Insight Orthopedics & Sports Medicine – Shoulder bursitis, also known as subacromial bursitis, is a condition that occurs when the bursa in the shoulder joint becomes inflamed. The bursa is a small fluid-filled sac that acts as a cushion between the bones and soft tissues to minimize friction during movement. Repetitive overhead movements performed during sports like tennis or swimming, lifting heavy objects, and reaching overhead can all lead to the inflammation of the bursa. Because many shoulder conditions share similar symptoms, here are the 10 most common signs of shoulder bursitis, including when to seek treatment from an orthopedic specialist.


The most common symptom someone with shoulder bursitis will experience is pain. The outer part of the shoulder is typically where pain will occur and it usually worsens with specific movements like lifting your arm overhead or reaching from behind. Pain tends to vary from sharp to dull.

Radiating Pain

It is also possible for shoulder bursitis pain to radiate down the arm and into the neck and upper back. This is particularly common if the inflammation occurs near these parts of the body.


In addition to pain, the affected area will also likely be tender to the touch. Pressing the outer part of the shoulder or anywhere near the bursa should result in pain or discomfort.


Inflammation of the bursa can cause swelling in the shoulder. This is often accompanied by a visible bulge and a feeling of tightness in the shoulder area.

Limited Range of Motion

Stiffness and limited range of motion is a common symptom with shoulder bursitis. People with this condition have difficulty with overhead arm movements, reaching, and performing other common shoulder motions without pain.

Pain During Daily Activities

In addition to reaching, stretching, and lifting, it is common to experience pain during everyday activities. Carrying bags or backpacks, sleeping on the affected shoulder, typing or using a computer mouse, and driving can all contribute to shoulder bursitis pain.

Pain While Resting

It is also possible to experience bursitis pain while resting your shoulder. However, this pain is generally intermittent and varies in intensity.

Warmth or Redness

Inflammation of the bursa can sometimes result in increased blood flow to the affected area, leading to warmth and redness. Although this symptom is not typically associated with shoulder bursitis, it is possible in some cases, particularly when inflammation is severe or there is an underlying infection.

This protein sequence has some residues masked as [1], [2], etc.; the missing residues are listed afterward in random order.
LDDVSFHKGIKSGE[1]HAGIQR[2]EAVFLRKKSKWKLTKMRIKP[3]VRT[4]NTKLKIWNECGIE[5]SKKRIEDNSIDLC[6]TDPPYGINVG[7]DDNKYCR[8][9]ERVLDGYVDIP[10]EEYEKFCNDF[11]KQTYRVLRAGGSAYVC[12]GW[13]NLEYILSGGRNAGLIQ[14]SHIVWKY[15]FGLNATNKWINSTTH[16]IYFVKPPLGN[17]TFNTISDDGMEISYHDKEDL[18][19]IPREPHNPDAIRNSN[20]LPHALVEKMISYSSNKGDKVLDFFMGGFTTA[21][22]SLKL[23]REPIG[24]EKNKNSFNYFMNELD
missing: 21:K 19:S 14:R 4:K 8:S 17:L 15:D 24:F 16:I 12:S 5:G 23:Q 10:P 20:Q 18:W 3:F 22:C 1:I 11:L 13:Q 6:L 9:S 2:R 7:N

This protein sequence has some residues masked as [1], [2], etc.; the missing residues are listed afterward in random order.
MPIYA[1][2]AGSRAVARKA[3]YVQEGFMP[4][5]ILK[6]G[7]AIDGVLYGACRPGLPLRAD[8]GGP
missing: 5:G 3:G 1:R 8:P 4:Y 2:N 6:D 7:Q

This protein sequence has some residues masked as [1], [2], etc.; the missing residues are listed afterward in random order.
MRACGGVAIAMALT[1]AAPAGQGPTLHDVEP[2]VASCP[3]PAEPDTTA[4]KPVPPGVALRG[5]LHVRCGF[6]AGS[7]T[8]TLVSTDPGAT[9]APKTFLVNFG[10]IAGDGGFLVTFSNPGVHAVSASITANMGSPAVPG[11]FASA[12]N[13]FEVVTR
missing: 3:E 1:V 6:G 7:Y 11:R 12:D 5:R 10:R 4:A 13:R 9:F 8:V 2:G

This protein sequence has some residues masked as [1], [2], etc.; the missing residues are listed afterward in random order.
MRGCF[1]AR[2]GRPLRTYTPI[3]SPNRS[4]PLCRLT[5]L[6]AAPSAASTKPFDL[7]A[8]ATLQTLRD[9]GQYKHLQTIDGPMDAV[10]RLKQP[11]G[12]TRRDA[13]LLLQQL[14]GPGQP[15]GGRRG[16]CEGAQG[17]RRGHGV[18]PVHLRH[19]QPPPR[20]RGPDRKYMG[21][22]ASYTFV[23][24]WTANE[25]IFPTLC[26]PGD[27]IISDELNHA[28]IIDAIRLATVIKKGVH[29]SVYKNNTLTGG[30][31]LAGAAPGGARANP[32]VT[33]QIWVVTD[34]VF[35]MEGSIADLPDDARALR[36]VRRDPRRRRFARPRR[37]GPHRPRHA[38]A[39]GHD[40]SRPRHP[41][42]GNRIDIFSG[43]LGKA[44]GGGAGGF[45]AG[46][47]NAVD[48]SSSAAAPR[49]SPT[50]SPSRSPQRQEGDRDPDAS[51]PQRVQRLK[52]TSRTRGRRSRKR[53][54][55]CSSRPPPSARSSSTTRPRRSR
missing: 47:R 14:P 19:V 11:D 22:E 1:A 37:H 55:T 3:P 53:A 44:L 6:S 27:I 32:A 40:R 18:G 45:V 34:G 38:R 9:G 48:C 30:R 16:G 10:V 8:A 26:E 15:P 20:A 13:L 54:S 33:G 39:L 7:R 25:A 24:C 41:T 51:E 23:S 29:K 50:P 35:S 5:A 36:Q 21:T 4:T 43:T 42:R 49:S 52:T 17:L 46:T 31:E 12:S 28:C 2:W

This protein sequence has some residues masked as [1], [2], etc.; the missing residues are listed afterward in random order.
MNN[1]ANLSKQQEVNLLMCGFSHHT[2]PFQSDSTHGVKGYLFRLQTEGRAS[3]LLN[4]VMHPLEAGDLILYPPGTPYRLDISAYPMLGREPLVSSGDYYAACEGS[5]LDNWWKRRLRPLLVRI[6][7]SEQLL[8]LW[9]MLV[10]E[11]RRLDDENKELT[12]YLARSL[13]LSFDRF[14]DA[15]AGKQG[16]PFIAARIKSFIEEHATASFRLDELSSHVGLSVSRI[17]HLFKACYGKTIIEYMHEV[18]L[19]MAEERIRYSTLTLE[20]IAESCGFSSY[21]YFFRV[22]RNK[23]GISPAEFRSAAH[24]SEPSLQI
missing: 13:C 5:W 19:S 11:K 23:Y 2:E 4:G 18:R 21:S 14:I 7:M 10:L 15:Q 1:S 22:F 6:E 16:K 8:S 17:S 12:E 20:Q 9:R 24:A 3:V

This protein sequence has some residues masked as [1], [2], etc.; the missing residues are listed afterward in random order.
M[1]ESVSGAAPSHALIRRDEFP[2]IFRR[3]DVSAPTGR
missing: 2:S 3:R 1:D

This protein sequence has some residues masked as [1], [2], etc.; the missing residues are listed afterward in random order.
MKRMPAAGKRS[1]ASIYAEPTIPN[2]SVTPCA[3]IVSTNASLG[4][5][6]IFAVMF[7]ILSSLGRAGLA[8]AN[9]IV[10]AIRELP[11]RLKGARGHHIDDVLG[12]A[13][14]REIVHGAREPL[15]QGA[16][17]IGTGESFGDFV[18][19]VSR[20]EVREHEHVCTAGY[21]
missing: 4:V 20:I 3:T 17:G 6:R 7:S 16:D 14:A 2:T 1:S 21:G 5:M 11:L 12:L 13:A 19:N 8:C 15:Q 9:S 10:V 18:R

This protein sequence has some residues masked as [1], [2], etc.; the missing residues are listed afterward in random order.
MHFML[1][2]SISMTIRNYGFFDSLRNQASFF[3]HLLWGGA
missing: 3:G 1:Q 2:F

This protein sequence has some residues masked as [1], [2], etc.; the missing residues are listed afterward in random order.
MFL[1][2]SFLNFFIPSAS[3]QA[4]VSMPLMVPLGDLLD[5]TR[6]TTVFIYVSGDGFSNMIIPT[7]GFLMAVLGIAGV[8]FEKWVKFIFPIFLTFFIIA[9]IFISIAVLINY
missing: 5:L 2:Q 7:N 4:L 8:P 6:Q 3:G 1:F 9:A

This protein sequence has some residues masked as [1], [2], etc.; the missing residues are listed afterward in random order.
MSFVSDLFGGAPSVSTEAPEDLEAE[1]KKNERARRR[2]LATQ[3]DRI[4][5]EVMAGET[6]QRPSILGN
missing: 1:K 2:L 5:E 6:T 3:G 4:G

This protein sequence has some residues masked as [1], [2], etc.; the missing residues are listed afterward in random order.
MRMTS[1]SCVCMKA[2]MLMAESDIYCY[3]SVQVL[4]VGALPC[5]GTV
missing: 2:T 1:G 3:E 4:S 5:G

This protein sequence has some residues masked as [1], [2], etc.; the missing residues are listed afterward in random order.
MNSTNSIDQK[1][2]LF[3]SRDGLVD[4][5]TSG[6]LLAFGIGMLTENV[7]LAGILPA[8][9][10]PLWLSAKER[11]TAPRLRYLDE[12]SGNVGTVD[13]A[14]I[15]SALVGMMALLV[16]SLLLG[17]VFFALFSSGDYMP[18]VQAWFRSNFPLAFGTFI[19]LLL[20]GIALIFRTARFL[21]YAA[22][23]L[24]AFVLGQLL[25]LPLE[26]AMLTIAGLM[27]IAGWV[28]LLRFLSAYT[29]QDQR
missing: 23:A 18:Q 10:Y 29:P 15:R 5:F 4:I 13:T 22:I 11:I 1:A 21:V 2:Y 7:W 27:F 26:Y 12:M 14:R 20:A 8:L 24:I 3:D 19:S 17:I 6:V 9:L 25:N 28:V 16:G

Painful Clicking or Snapping

A painful clicking or snapping sensation in the joint is not generally associated with shoulder bursitis, but it is possible in some patients. It may also be the result of an underlying condition such as tendonitis or a tear.

Shoulder bursitis is a painful condition, but in most cases it will improve with an accurate diagnosis and conservative treatment. If you experience persistent shoulder pain or any of these symptoms, it is important to speak to a healthcare professional as soon as possible. Early intervention is key for alleviating symptoms and preventing further complications. To schedule an appointment at Insight Orthopedics & Sports Medicine or to learn more about our services, contact us today.


Q: How is shoulder bursitis diagnosed?

A: Shoulder bursitis is typically diagnosed by a healthcare professional through a physical exam. During this time, they will assess your symptoms and range of motion. Imaging tests, such as x-rays and MRI, may also be used to confirm the diagnosis and rule out the possibility of another condition.

Q: What are my treatment options for shoulder bursitis?

A: Most shoulder bursitis can be treated with a combination of rest, ice therapy, nonsteroidal anti-inflammatory drugs (NSAIDs), corticosteroid injections, and physical therapy.

Q: How long will it take to recover from shoulder bursitis?

A: Recovery from shoulder bursitis will vary depending on the severity of your condition. In most cases, symptoms will improve within a few weeks of conservative treatment.